10. #30
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    Quote Originally Posted by Chips View Post
    TV Fool shows the 3 stations I can pick up, the order from strong to weakest is off, but it is accurate as to what I can pick up. Antenna Web tells me there are no DTV stations available at my address. I have been viewing DTV over the air for over two years now, so TV fool gets my vote.
    Welcome to the forum.

    Chips, that is in a nutshell why I stopped using AntennaWeb.
    The more I understand, the less I know.

    PORK... The Other White Meat....

  11. #31
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    If you vote TV Fool, please tell about the weakest station you can receive regularly. Not just once in a while. Also, post the NM(dB) rating for that channel for your location.[/QUOTE]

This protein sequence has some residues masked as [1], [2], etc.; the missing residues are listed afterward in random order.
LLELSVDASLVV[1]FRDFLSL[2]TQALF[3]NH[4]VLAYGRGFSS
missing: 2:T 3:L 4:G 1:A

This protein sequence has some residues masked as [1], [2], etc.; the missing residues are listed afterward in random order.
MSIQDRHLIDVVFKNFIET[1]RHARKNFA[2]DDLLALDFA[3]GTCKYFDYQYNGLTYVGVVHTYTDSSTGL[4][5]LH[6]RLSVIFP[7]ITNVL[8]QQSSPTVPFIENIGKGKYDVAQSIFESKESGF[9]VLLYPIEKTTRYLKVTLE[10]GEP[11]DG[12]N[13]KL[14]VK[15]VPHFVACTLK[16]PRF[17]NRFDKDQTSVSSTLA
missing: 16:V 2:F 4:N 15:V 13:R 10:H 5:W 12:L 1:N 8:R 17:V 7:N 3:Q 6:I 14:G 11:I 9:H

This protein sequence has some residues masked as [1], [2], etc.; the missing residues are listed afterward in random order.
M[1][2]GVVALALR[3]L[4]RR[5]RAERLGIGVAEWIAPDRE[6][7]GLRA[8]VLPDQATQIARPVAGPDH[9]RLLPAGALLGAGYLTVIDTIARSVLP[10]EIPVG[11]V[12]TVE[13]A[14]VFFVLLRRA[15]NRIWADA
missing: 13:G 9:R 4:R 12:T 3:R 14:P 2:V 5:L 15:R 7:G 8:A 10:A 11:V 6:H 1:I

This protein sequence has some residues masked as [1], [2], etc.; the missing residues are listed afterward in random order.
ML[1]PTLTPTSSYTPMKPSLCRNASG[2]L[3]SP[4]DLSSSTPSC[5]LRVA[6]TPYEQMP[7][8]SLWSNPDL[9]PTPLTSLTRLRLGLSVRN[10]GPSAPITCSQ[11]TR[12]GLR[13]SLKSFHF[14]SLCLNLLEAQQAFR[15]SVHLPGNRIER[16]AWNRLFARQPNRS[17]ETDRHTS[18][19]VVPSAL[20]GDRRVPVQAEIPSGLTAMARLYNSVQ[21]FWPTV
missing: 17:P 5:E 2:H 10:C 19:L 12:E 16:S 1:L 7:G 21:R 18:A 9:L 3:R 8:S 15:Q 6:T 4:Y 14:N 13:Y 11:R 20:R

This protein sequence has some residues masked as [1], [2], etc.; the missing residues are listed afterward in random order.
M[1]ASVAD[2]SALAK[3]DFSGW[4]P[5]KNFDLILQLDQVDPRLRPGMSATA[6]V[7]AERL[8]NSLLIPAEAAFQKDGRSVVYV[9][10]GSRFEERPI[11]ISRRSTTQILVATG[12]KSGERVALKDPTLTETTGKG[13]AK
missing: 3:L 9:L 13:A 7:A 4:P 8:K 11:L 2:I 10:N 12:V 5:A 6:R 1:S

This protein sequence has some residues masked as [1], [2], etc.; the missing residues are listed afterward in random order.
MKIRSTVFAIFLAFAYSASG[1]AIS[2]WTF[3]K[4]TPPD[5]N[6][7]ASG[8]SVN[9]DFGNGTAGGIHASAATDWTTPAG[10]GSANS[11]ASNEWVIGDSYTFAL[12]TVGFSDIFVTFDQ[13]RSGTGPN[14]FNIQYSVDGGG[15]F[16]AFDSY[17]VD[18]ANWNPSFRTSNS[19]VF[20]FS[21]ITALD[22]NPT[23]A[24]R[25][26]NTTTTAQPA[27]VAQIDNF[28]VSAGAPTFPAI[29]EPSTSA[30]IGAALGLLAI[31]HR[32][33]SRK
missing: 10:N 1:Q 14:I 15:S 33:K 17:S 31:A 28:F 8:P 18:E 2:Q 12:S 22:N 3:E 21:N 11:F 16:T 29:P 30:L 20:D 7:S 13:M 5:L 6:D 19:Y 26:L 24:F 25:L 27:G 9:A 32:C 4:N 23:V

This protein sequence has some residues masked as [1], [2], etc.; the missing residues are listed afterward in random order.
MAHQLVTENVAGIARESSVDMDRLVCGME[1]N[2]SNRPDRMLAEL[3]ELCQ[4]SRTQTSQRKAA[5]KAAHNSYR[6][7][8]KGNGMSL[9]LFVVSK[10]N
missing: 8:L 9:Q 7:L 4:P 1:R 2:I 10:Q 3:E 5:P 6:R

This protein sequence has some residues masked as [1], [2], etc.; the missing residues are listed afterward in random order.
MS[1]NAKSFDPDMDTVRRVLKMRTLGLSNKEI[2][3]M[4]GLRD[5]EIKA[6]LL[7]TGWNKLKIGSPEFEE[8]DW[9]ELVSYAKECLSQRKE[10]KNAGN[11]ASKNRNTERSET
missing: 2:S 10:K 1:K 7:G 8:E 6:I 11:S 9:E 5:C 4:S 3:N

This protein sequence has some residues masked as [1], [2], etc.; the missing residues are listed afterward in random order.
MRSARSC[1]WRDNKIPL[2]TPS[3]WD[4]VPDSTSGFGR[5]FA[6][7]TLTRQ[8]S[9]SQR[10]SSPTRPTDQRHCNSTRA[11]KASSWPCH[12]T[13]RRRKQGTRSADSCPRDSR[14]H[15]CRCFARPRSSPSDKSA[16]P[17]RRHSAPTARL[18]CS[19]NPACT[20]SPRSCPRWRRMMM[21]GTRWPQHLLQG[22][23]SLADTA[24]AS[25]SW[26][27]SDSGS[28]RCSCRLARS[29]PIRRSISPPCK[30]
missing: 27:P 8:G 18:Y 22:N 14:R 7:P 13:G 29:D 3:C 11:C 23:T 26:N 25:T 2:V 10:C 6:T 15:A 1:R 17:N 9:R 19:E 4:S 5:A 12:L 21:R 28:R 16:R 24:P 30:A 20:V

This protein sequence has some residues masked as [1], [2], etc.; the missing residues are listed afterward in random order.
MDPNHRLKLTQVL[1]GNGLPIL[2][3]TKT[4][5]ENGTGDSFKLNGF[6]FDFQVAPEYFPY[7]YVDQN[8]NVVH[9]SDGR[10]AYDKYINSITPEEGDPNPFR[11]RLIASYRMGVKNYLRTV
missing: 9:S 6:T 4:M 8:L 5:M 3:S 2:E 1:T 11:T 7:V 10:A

I forgot to list the weakest station I pick up on a regular basis.

    WGRZ-DT 33 (2.1) NBC 49.5 2Edge -17.0
    From TV Fool. I pick it up year round.

    I use two stacked UHF yagis mounted about 30 feet.

  12. #32
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    BASED on TVFOOL ... KUNS-TV 50 (51.1) 4.7 NM(db) -86.2 / 2Edge

    Single, home-brew 11-bar 'cut-to-48' Yagi with coaxial balun, 14' above my roofline.

    There is a recently updated LP translator (not yet listed on TVFOOL but it is on REC Networks) I will go after very soon (ironically, also on 51) I will try to capture when the weather moderates. That will be a real challenge, but I don't like to lose.
    Jim